History, and Some Women, in the Reigns of Romulus and of Tarquinius Superbus

A brief overview of women in the first and last monarchies of ancient Rome.

Women in the Reigns of the Seven Kings

A brief reign-by-reign look at some of the women who played roles during these seven reigns.

Two of my Works-in-progress are set during the Regal Period of early ancient Rome.

Romulus, Wolf who Founded Rome tells the story of Romulus, who wanted to serve the gods, but insted must become a warrior-king.  When his attempts at diplomacy fail and he must take steps to secure the growth of his new city, he goes to war. By the favors of the gods, he ensures Rome becomes wealthy and renowned in Latium. But he is faced with a heartbreaking choice, when he learns his noble subjects plan to kill him.

For Rome’s Honor is set during the reign of the seventh and last king of early Rome. Marcella’s father is executed as a traitor when he speaks out against the king’s tyranny. When the long affair of her married friend Lucretia, with Tarquin’s son Sextus, ends in death and revolution, Marcella and her friend Valeria are among hostages taken by the invading Etruscan king Porsenna. Marcella faces a choice that may win back her family honor but at a price she may not be able to pay.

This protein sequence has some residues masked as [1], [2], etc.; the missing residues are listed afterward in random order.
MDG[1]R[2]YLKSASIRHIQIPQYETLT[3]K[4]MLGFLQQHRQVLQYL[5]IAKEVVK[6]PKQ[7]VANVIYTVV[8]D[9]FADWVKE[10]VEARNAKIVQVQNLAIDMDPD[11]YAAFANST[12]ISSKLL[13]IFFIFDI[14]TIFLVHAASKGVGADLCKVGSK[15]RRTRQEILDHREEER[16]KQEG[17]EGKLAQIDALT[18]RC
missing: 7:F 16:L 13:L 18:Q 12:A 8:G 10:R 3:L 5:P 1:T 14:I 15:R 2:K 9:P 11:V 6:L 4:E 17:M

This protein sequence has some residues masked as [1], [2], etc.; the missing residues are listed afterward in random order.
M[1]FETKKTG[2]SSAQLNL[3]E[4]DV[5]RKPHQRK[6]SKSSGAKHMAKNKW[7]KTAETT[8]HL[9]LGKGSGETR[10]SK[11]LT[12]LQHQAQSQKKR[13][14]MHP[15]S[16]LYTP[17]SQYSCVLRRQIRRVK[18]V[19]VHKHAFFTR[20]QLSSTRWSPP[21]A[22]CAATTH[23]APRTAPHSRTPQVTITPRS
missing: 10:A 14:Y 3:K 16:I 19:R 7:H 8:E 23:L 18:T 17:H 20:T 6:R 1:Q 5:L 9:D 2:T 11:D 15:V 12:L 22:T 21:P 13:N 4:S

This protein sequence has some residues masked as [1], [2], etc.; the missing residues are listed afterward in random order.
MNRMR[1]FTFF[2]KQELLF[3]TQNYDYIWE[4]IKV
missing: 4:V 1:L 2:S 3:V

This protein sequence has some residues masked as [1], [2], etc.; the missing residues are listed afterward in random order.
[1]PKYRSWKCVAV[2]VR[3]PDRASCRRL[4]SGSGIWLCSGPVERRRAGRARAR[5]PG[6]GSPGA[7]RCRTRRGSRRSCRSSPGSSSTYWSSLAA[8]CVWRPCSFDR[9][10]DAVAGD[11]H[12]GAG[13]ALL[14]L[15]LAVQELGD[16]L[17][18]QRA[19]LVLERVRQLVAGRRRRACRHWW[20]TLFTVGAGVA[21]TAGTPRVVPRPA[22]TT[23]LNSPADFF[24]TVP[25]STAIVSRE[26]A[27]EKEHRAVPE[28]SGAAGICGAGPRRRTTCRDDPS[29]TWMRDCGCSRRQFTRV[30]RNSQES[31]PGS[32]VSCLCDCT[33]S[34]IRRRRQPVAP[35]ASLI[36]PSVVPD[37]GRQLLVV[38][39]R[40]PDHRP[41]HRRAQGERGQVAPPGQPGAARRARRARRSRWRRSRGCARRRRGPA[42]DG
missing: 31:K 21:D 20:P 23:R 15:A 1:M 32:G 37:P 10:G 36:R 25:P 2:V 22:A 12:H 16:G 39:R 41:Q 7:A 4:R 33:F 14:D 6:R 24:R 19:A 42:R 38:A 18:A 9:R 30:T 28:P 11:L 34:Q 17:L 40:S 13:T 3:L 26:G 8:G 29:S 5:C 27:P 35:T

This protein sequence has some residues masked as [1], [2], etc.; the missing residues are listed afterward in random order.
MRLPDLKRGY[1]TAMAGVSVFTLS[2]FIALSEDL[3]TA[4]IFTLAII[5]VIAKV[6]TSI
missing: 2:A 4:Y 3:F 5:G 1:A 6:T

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The Peoples of Romulus’ Italy

In the age of Romulus and the Founding of Rome, in the mid-8th century BC, the Italian peninsula was inhabited by different peoples. The Celtic Gauls enter Rome’s history centuries after Romulus, so will not be discussed here. Etruscan cities sat to the north and east of Rome; the Latin peoples, which included, but were not exclusive to, the Sabines, had many cities surrounding the hills where Rome began.

The Greeks: Greek cities lay in Italy south of Naples throughout the toe and heel. Greeks from Achaea and from Euboea sent colonists to southern Italy (and Sicily just across the Messina Strait.) Euboean Chalcidians settled on the island of Pithecusa (modern Ischia) c. 750 BC. Some then moved to the mainland by 725 BC and settled Kyme/Cumae, just north of the modern Bay of Naples. Tarquinius Superbus, who ruled Rome from 535-509 BC, acquired some of the books of the Sibyl of Cumae. Cumae would later fight against the Etruscans in 524 BC.